Sound Bites: Is The Safe And Accurate Food Labeling Act Denying Americans The Right To Know? | YES! Magazine: Meet the Scientist Breeding More Resilient Bees

FILE - In this Jan. 28, 2014, file photo, a hive of honeybees appears on display at the Vermont Beekeeping Supply booth at the annual Vermont Farm Show at the Champlain Valley Expo in Essex Junction, Vt. The federal government hopes to reverse America's declining honeybee and monarch butterfly populations by making more federal land bee-friendly, spending more money on research and considering the use of less pesticides. (AP Photo/Andy Duback, File)July 23, 2015 – Segment 3

It’s our newest episode of Sound Bites, our series on our food and our world. We begin the hour with a debate and analysis of a controversial bill making its way through Congress right now, called The Safe and Accurate Food Labeling Act. Anti-GMO (genetically-modified organisms) advocates are calling this the DARK (“Deny Americans the Right to Know”) Act because it would not require genetically-modified foods to be labeled as such. Another critical and far-reaching impact of this bill would be that it would overturn the mandatory labeling bills in places where GMOs are currently being labeled, and make it more difficult for state and local governments to regulate GMO plants.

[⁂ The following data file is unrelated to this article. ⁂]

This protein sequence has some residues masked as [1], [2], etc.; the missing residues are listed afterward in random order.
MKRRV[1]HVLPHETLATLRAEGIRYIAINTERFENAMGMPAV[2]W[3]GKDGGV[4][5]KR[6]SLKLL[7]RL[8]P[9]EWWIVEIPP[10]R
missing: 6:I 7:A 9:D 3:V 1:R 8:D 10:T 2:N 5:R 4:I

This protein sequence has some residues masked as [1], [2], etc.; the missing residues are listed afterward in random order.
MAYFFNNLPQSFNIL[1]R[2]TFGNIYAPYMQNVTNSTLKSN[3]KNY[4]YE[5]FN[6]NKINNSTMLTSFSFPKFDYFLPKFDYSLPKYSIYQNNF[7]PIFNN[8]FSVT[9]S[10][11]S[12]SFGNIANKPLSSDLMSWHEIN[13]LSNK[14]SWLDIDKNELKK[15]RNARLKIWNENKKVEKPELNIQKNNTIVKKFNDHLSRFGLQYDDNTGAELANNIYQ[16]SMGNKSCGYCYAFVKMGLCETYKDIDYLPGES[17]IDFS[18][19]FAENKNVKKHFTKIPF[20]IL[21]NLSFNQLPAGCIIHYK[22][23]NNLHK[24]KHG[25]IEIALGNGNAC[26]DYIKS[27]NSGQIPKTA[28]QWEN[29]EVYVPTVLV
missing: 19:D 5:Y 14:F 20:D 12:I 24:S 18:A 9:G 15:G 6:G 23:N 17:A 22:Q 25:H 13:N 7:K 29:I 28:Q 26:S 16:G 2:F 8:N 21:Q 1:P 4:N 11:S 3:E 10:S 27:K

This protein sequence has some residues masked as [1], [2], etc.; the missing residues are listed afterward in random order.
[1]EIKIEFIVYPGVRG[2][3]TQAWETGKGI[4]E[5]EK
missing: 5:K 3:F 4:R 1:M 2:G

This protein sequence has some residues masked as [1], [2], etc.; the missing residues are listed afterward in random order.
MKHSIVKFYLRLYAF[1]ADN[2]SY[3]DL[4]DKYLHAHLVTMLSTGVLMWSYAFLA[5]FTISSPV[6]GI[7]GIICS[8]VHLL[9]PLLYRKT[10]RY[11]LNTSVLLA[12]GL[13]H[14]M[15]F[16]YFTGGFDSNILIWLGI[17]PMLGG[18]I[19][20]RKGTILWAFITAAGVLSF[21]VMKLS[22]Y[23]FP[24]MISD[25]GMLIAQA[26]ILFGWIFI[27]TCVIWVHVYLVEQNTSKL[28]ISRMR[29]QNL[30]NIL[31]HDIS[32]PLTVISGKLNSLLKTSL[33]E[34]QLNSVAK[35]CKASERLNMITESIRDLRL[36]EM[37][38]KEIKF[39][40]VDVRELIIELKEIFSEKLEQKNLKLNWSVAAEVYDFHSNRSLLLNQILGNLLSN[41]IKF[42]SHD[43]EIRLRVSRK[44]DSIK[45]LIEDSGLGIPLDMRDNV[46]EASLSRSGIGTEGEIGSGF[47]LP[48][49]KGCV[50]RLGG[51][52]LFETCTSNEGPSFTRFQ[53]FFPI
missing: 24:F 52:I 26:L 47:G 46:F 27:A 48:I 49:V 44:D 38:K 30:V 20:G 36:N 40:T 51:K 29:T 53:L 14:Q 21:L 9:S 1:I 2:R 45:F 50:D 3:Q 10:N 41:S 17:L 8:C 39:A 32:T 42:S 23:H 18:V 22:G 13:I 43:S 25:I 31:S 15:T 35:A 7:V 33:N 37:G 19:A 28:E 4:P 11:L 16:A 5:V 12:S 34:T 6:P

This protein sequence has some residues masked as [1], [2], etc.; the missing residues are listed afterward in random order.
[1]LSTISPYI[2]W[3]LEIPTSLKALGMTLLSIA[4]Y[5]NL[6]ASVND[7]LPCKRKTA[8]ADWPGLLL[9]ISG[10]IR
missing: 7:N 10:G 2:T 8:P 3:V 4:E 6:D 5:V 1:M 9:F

We hear two different perspectives on The Safe and Accurate Food Labeling Act: Will Saletan, who writes about politics, science and technology for Slate and created a piece called “Unhealthy Fixation: The Misleading War on GMOs. The Food is Safe. The Rhetoric is Dangerous;” and Colin O’Neil, who is the Director of Government Affairs for the Center for Food Safety.

Next: Earlier this month we started a partnership with our longtime friends over at Yes! Magazine to produce radio stories inspired by their articles. This week’s story springs from the Yes! Summer 2015 “Make It Right” Issue: “Meet the Scientist Breeding More Resilient Bees (And 4 Other People Working to Save the Pollinators),” which tells the story of how scientists, lawyers, and even artists have set out to save our world’s most important pollinators: the honeybees.

I sat down with one of the people featured in that article, Lori Ann Burd, Environmental Health Program Director and Staff Attorney for the Center for Biological Diversity, as well as local beekeepers Bonnie Raindrop, Legislative Chair of the Central Maryland Beekeepers Association, and master beekeeperSteve McDaniel, who teaches a course on beekeeping at the Irvine Nature Center.